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First Epidemiological Study To Enroll Up To 1,000 Infants And Children In Cambodia Announced By Aeras And CHC

May 25, 2017

The Aeras Global TB Vaccine Foundation and the Cambodian Health Committee have announced the initiation of a study of tuberculosis prevalence in Svay Rieng Province, Cambodia, beginning this month. This is the first study conducted in partnership by the two non-profit research organizations and the first Aeras-sponsored study to be conducted in Cambodia.

"Enhancing the ability to diagnose TB in children is essential. The scientific knowledge to be gained from this trial will assist in global efforts while easing the suffering of children right now in Cambodia from this curable disease," says Anne Goldfeld, co-founder of CHC and professor of medicine at Harvard Medical School and Harvard School of Public Health.

One out of every three people worldwide is infected with TB. In 2007 more than nine million people became sick with active TB disease and nearly 2 million people died of the disease. Co-infection with HIV and the growth of difficult-to-treat drug-resistant forms of TB have worsened the epidemic and increased calls for new TB vaccines. Cambodia is ranked by the World Health Organization as among the 22 nations with the highest burden of tuberculosis. Nearly one million Cambodians are infected with TB and 12,000 die of TB annually.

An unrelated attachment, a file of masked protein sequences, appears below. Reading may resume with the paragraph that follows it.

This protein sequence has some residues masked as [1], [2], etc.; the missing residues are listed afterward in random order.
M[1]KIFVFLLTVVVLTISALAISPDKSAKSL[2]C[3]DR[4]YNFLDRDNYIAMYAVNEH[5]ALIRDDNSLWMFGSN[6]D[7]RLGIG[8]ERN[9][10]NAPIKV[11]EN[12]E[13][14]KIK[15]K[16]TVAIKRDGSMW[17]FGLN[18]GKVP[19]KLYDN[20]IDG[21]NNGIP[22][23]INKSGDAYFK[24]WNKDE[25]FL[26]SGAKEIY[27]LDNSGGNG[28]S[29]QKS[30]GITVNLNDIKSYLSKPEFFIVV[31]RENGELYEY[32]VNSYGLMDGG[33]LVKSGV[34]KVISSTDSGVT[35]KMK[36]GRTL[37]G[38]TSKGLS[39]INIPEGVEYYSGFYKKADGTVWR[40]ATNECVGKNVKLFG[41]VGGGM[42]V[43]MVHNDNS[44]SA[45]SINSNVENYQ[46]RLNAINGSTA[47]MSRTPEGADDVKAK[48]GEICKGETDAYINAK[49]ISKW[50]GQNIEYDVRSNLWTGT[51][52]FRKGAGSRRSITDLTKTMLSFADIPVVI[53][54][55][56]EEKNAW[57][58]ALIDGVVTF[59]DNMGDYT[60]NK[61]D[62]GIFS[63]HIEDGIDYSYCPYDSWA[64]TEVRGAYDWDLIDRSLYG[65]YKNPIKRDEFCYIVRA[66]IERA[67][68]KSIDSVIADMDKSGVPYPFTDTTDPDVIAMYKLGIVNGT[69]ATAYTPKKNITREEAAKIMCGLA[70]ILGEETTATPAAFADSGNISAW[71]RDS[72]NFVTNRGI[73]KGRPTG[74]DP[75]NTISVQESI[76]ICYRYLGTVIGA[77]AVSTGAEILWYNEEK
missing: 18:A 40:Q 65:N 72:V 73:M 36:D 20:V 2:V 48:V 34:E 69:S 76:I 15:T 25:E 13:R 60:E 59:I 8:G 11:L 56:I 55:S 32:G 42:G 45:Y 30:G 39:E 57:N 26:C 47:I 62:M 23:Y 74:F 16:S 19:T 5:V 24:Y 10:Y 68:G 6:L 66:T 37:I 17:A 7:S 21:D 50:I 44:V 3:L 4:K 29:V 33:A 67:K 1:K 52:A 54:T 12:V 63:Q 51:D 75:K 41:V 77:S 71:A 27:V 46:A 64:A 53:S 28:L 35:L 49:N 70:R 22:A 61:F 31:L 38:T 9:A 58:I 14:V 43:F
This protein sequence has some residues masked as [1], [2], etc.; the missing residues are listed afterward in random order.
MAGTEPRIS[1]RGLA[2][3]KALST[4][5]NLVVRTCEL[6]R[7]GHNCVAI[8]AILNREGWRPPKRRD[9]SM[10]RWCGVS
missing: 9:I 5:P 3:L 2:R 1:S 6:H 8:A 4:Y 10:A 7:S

Worldwide, infants and young children are at heightened risk for TB mortality because of inadequate prevention options, difficulties in timely diagnosis, and tendency to progress more quickly to severe and disseminated forms of TB disease. Due to resource constraints and technical difficulties in diagnosing childhood TB, the incidence of TB among infants is unknown in Cambodia.

This six month cross-sectional epidemiology study will enroll up to 1,000 infants and children under five years old. The primary objective of the study is to estimate the prevalence of tuberculosis among BCG-vaccinated children over the set period of the study in two operational districts of Svay Rieng Province.

With precise estimates of TB incidence in infants and children, strategic policies and programs for preventing, diagnosing and treating childhood TB can be developed in Cambodia and other resource poor environments. Towards this goal, this study will for the first time compare the efficacy of a state-of-the art liquid culture system donated by BD (Becton, Dickinson and Company) with traditional TB culture techniques.

"Accurate diagnosis of TB is critical to getting care to children now and to efforts to develop an effective TB vaccine. The currently available TB vaccine -- Bacille Calmette-Guérin -- provides some protection against severe forms of pediatric TB, but it does not prevent pulmonary TB, the most common form of the disease," said R. Gordon Douglas, Jr., MD, the Executive Chairman of Aeras Global TB Vaccine Foundation. "The world deserves new, more effective TB diagnostics and TB vaccines and Aeras is pleased to be collaborating with the Cambodian Health Committee in this effort."

Annmarie Leadman
Aeras Global TB Vaccine Foundation